From the 1960s until 1996, Guatemala endured a civil war that pitted left-wing guerrillas against a right-wing elite. During the early 1980s, Guatemalas security forces engaged in a campaign of terror and intimidation against agrarian, mostly indigenous Mayan peasants, who were viewed as sympathetic to the leftist insurgency. Starting in the early 1990s, the warring parties began a dialogue that led, ultimately, to the formal end of the war on December 29, 1996, but the horrors of the previous decades left many scars. In 1994, both sides agreed to the establishment of the Commission for Historical Clarification (Comisin para el Esclarecimiento Histrico, or CEH). In 1995, the Office of Human Rights of the Archbishop of Guatemala (ODHAG) launched a parallel project: the Project for the Reconstruction of a Historical Memory in Guatemala (Proyecto de Recuperacin de la Memoria Histrica, or REMHI). REHMI aimed to help the population heal and to account for its past in an effort to move forward toward meaningful reconciliation and peacebuilding in Guatemala. The Catholic Church relied on its ability to reach a widespread constituency. Its efforts led to the presentation of the report, Guatemala: Nunca Ms (Guatemala: Never Again), to the public on April 24, 1998, by Bishop Juan Jos Gerardi Conedera, who was murdered two days later.

A case study of Guatemala would contain the following elements: (1) a brief overview of the conflict and the peacebuilding efforts of the Catholic Church, with a particular focus on REHMI; (2) an evaluation of REHMI and its effects; and (3) a discussion on the role of the Catholic Church with respect to peacebuilding in Guatemala, with a particular focus on its ability to reach a widespread audience and its interaction and effect in working with non-Catholic Guatemalan people who honor different beliefs and follow different rituals.

For more information:


People Building Peace. "Restoring the Power of Speech: The REHMI Initiative in Guatemala."

Lindstrom, Dave. Putting the Pieces Back Together. Chicago: Foundation for Human Rights in Guatemala.

Reilly, Charles A. "Peace-Building and Development in Guatemala and Northern Ireland." Joan B. Kroc Institute for Peace and Justice Occasional Paper No. 25, October 2004.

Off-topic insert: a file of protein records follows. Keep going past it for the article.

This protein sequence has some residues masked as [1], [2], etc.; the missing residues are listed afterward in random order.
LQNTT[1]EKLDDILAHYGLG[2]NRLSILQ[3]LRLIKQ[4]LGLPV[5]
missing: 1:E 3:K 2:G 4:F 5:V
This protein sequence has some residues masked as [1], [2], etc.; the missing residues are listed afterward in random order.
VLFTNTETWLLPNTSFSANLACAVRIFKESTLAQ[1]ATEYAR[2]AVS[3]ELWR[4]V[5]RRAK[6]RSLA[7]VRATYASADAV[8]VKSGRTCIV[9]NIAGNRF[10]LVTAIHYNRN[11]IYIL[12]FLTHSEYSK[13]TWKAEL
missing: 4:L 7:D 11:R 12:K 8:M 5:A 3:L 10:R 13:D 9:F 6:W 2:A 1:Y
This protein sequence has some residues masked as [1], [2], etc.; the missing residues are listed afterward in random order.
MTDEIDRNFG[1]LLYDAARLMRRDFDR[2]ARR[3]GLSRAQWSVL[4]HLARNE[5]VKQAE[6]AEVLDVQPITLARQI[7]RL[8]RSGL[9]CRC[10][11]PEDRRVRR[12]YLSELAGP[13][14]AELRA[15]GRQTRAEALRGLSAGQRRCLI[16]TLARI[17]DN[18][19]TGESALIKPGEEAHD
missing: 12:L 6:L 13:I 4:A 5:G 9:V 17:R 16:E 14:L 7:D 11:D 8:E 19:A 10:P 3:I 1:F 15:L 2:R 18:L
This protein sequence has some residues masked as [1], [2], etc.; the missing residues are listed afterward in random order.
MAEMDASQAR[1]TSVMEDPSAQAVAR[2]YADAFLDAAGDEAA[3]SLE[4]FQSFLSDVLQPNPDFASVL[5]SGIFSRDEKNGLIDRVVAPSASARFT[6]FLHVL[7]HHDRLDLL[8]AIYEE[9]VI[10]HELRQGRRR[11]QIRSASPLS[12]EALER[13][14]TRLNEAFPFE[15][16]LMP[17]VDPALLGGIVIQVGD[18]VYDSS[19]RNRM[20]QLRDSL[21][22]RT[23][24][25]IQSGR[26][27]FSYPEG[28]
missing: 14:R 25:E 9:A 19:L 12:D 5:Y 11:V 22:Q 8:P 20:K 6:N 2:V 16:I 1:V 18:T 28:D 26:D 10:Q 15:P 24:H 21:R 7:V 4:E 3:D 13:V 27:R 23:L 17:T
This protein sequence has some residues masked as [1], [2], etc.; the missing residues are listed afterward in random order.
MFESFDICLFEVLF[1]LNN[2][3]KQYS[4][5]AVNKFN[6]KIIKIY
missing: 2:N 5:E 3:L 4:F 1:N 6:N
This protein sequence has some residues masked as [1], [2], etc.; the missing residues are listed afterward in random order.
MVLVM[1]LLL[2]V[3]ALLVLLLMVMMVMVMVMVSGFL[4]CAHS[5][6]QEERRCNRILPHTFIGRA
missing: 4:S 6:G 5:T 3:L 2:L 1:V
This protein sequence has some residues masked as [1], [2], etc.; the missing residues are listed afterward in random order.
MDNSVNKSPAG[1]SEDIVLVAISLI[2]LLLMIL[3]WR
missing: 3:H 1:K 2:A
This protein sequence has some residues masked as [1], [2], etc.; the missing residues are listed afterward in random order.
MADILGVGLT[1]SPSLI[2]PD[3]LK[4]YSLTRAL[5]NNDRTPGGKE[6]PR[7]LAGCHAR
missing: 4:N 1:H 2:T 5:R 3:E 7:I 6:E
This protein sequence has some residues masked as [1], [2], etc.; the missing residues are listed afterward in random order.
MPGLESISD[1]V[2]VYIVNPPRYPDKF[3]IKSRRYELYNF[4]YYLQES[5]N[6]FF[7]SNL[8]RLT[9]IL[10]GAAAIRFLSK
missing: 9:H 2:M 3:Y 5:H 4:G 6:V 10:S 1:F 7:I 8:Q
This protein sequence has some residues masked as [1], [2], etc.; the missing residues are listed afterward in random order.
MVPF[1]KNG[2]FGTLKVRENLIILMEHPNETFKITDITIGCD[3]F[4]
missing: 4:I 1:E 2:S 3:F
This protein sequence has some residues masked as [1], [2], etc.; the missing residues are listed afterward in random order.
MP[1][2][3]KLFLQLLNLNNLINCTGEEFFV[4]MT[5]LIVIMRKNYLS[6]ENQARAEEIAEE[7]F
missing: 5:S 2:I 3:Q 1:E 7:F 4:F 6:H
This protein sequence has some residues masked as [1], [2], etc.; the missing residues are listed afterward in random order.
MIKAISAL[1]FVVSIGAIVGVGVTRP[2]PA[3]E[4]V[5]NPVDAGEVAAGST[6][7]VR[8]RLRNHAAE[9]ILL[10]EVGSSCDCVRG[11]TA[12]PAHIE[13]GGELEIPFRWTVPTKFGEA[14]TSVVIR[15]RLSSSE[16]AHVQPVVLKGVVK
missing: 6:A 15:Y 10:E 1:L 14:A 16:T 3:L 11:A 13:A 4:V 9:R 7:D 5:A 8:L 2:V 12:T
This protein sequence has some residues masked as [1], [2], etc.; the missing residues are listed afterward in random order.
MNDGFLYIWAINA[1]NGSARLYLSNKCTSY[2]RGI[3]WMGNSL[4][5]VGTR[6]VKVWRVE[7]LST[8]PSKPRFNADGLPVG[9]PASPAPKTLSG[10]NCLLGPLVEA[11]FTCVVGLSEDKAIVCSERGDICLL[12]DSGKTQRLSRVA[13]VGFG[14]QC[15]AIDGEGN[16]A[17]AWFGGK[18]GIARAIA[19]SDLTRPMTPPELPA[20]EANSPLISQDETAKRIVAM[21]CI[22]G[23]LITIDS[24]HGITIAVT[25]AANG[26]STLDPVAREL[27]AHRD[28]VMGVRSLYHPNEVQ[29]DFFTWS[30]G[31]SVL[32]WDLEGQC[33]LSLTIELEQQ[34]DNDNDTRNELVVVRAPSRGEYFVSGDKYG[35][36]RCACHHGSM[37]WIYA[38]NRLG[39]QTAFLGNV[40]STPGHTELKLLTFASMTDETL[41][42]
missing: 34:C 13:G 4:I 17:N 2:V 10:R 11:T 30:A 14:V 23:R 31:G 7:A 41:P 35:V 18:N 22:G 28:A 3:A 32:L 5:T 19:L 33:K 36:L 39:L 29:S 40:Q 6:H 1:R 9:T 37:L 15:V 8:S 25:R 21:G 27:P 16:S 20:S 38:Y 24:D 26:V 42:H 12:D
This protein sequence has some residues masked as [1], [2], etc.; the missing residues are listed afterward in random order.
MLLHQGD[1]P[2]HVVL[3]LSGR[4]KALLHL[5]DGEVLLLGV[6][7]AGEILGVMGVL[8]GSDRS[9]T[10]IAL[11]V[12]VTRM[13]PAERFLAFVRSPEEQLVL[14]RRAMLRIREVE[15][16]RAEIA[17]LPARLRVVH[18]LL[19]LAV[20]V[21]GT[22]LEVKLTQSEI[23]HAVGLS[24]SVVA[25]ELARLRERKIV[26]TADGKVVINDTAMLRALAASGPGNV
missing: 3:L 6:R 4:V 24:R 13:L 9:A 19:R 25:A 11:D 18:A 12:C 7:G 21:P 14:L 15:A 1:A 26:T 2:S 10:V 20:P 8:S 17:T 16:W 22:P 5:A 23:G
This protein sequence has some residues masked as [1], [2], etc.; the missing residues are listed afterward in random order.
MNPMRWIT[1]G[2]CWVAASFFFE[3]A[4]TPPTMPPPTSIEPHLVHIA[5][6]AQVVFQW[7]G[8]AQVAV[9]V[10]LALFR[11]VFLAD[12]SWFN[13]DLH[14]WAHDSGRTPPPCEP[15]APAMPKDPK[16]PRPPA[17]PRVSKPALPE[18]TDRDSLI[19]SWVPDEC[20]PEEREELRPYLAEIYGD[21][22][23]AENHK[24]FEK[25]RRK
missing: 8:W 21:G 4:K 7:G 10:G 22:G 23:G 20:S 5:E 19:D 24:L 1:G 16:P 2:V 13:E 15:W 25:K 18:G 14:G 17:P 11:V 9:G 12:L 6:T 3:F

Human Rights Office of the Archbishopric of Guatemala (La Oficina de Derechos Humanos del Arzobispado de Guatemala)

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Nigeria: Interfaith activities to support peacebuilding efforts

The population of Nigeria includes nearly the same number of Muslims and Christians, most of whom identify themselves by their religion first, even before their identities as Africans, Nigerians, or members of an ethnic group.4 Religious identities have become increasingly important over the last 20 years, as the function of the state has weakened and tensions between the groups have mounted. Tensions turned to violence in the wake of the 1999 election of Christian Yoruba Olusegun Obasanjo, who also reorganized the military whose corps had previously represented the Islamic northern states. In the northern part of the country, the economy weakened and sharia (Islamic law) was put into place. With internal migration bringing the two groups closer together, Christian and Islamic militias have sprung up and tens of thousands have died since 1999. A number of efforts to implement religion-based peacebuilding efforts have been established. In particular, James Wuye and Muhammed Ashafa, respectively a pastor and an imam, co-founded the Muslim-Christian Dialogue Forum in Kaduna in 1995.